Home > Publications . Search All . Browse All . Country . Browse PSC Pubs . PSC Report Series

PSC In The News

RSS Feed icon

Bailey and Dynarski's work cited in Bloomberg article on growing U.S. inequality

Frey says current minority college completion rates predict decline in college-educated Americans

Kimball and unnamed coauthor examine male bias in economics

Highlights

ISR addition wins LEED Gold Certification

Call for Proposals: Small Grants for Research Using PSID Data. Due March 2, 2015

PSC Fall 2014 Newsletter now available

Martha Bailey and Nicolas Duquette win Cole Prize for article on War on Poverty

Next Brown Bag

Monday, Feb 2
Monica Grant, Free Primary Education & Age of First Birth in Malawi

Web Surveys - Perceptions of Burden

Publication Abstract

Crawford, S.D., Mick P. Couper, and M.J. Lamias. 2001. "Web Surveys - Perceptions of Burden." Social Science Computer Review, 19(2): 146-162.

Web surveys appear to be attaining lower response rates than equivalent mail surveys. One reason may be that there is currently little information on effective strategies for increasing response to Internet-based surveys. Web users are becoming more impatient with high-burden Web interactions. The authors examined the decision to respond to a Web survey by embedding a series of experiments in a survey of students at the University of Michigan. A sample of over 4,500 students was sent an e-mail invitation to participate in a Web survey on affirmative action policies. Methodological experiments included using a progress indicator, automating password entry, varying the timing of reminder notices to nonrespondents, and using a prenotification report of the anticipated survey length. Each of these experiments was designed to vary the burden (perceived or real) of the survey request. Results of these experiments are presented.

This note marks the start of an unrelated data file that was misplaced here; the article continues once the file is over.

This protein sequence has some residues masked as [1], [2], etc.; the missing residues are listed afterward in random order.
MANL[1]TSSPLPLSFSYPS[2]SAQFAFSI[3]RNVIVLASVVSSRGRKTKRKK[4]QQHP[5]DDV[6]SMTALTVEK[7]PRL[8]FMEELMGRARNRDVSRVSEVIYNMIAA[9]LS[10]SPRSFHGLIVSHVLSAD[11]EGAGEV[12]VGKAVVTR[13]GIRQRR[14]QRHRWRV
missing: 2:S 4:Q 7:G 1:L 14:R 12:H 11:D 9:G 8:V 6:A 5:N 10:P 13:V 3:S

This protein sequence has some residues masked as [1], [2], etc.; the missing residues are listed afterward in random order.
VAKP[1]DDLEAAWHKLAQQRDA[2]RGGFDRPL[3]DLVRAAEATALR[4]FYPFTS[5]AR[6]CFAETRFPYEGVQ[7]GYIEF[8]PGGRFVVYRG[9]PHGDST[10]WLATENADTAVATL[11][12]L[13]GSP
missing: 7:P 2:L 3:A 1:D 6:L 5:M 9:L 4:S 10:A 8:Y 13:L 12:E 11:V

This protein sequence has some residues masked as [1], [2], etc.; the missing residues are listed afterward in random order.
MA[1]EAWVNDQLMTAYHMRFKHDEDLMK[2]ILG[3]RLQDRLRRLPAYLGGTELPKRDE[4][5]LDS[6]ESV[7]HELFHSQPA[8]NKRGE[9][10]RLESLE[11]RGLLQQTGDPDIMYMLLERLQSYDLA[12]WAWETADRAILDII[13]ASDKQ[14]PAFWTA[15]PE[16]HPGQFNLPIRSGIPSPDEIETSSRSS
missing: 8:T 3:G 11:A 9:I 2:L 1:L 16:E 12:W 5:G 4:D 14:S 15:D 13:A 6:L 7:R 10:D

DOI:10.1177/089443930101900202 (Full Text)

Browse | Search : All Pubs | Next